Emergency staff waiting on ambulances to arrive at the Netcare Greenacres Hospital as Covid19 cases are rising in the bay. Picture: EUGEN COETZEE/THE HERALD
Emergency staff waiting on ambulances to arrive at the Netcare Greenacres Hospital as Covid19 cases are rising in the bay. Picture: EUGEN COETZEE/THE HERALD

Private hospital operators warn that they are facing severe capacity constraints due to a resurgence in coronavirus cases.

The Covid-19 pandemic first peaked in late July before infections tailed off but the country is in the midst of a second wave of the disease that began shortly before the festive season during which millions of people traverse SA to holiday destinations or home towns and villages.

Netcare, Life Healthcare and Mediclinic International, the country’s three biggest private hospital groups, which had spare capacity in most areas during the initial surge, all said they are confronting bed shortages.

In the four most populous provinces, “we have noted a substantial resurgence in Covid-19 patients and the health-care system is under significant pressure”, said Charl van Loggerenberg, Life Healthcare’s GM of emergency medicine.

Intensive care and high-care units are “particularly under severe strain” in the KwaZulu-Natal, Western Cape and Eastern Cape regions, he said.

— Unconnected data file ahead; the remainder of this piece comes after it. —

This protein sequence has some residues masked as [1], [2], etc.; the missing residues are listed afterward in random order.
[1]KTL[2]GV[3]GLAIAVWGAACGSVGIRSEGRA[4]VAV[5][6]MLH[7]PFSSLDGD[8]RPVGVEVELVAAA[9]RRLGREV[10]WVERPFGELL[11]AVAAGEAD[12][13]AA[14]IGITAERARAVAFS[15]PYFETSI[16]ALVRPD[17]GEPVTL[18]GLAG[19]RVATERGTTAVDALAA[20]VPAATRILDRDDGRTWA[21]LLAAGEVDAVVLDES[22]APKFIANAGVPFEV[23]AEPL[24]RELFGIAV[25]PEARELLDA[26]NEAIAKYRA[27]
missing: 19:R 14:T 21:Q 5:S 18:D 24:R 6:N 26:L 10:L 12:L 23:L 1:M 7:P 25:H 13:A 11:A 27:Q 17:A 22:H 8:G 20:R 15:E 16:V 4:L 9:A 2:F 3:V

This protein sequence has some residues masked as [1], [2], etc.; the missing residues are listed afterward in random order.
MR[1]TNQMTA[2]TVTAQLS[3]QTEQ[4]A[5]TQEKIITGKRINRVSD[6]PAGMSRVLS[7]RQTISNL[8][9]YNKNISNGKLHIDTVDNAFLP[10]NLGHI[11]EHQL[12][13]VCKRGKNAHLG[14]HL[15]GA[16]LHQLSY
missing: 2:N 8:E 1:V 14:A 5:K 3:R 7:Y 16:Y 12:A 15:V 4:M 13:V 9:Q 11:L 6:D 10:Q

Besides admitting more Covid-19 patients, the hospitals are having to administer additional treatment.

“We are seeing a significantly higher demand for oxygenation of sick patients versus the first wave,” Netcare’s CEO Richard Friedland said in an e-mailed response to questions.

“We have seen more cases in both the Eastern Cape and Western Cape, and expect to exceed the number of cases seen in the first wave in KwaZulu-Natal this week.”

The number of cases in the economic hub of Gauteng, which is already on the rise, is expected to spike when holidaymakers return in early January, Friedland said.

All three companies are recruiting more nurses, temporarily relocating staff to hotspot areas and making contingency plans to convert additional wards to accommodate Covid-19 patients. Non-essential surgical cases are largely being postponed.

While SA has reported the spread of a new Sars-CoV2 lineage with multiple spike mutations, the current wave is equally affecting South Africans using the public health-care system, according to Gerrit de Villiers, a group GM at Mediclinic.

At this stage, guidance on treatment of Covid-19 cases has not changed, he said.

There have been 930,711 confirmed coronavirus infections in SA so far, and 24,907 people diagnosed with the disease have died, according to the department of health.

Bloomberg

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